Categories
Poetry

Poppies in July

by Sylvia Plath

Categories
Poetry

Tulips

by Sylvia Plath

Categories
Poetry

Daddy

by Sylvia Plath

Categories
Quotes

It is our duty as men and women to proceed as though the limits of our abilities do not exist. – Pierre Teilhard de Chardin

Categories
Books

Andrew Johnson: A Biography by Hans Trefousse

 Didn’t take notes on this book (!)Johnson was a fool. Took over from Lincoln, tried to back the South in a foolishly strong-armed manner. Made a lot of enemies, most notably Thaddeus Stevens.  

Categories
Poetry

Mirror

by Sylvia Plath

Categories
Poetry

And You As Well Must Die, Beloved Dust

by Edna St. Vincent Millay

Categories
Poetry

Ashes Of Life

by Edna St. Vincent Millay

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Poetry

I think I should have loved you presently

by Edna St. Vincent Millay

Categories
Poetry

Dirge Without Music

 by Edna St. Vincent Millay
Categories
Films

Dunkirk

Got decent reviews in both the  Washington Post and the New Yorker. Not from me. Yuck. 

Categories
Poetry

First Fig

by Edna St. Vincent Millay

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Poetry

Lament

by EDNA ST. VINCENT MILLAY

Categories
Books

A. Lincoln: A Biography – Ronald C. White

A very long biography of Lincoln. More detail than I needed.

A few things stood out. Lincoln’s early study of the the speeches of ministers and politicians paid off down the road. Without his writing and  oratory ability he never would have been president. He was a very shrewd politician, knowing exactly when  the time was right to move. Finally, he always spent time working out all the angles on an issue before he made a decision.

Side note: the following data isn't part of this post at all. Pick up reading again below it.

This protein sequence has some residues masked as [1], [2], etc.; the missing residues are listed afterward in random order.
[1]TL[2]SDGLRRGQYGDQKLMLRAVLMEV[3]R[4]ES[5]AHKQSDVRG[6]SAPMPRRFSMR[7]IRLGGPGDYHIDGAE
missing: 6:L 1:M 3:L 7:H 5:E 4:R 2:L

Categories
Poetry

City Trees

by EDNA ST. VINCENT MILLAY

Categories
Films

The Big Sick

Nice little movie, based on a true story.  Plot: comedian from traditional Indian family meets white (very) girl. They fall in love, she becomes seriously ill, he realizes he’s an idiot, they get married. Lot of funny culture-wars type humor. Light weight, but very charming. Maybe fifteen minutes too long. 

Categories
Poetry

What lips my lips have kissed, and where, and why

by  EDNA ST. VINCENT MILLAY

Categories
Quotes

A test of what is real is that it is hard and rough. Joys are found in it, not pleasure. What is pleasant belongs to dreams. –┬áSimone Weil

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Books

The History of France – W. Scott Haines

Short interesting history of France.  Read for our trip… 

Categories
Books

James Buchanan: The American Presidents Series – Jean Baker

Buchanan was from Pennsylvania, at the time the second most populous state in the country.  He came from a relatively well-off family, and was able to attend college, Dickinson. As most future politicians at the time did, he study law after college. He served in Congress, and held many posts for various administrations, most notably as Polk’s Secretary of State.

His presidency was a disaster. Most historians think he was too generous in his treatment of the South, where most of his support came from. He completely botched the slavery issue in Kansas by siding way too heavily with the South. He also was weirdly inactive when the South succeeded, basically doing nothing, claiming the Constitution didn’t allow him to act. Buchanan is often ranked as the worst president in US history (and that’s saying something).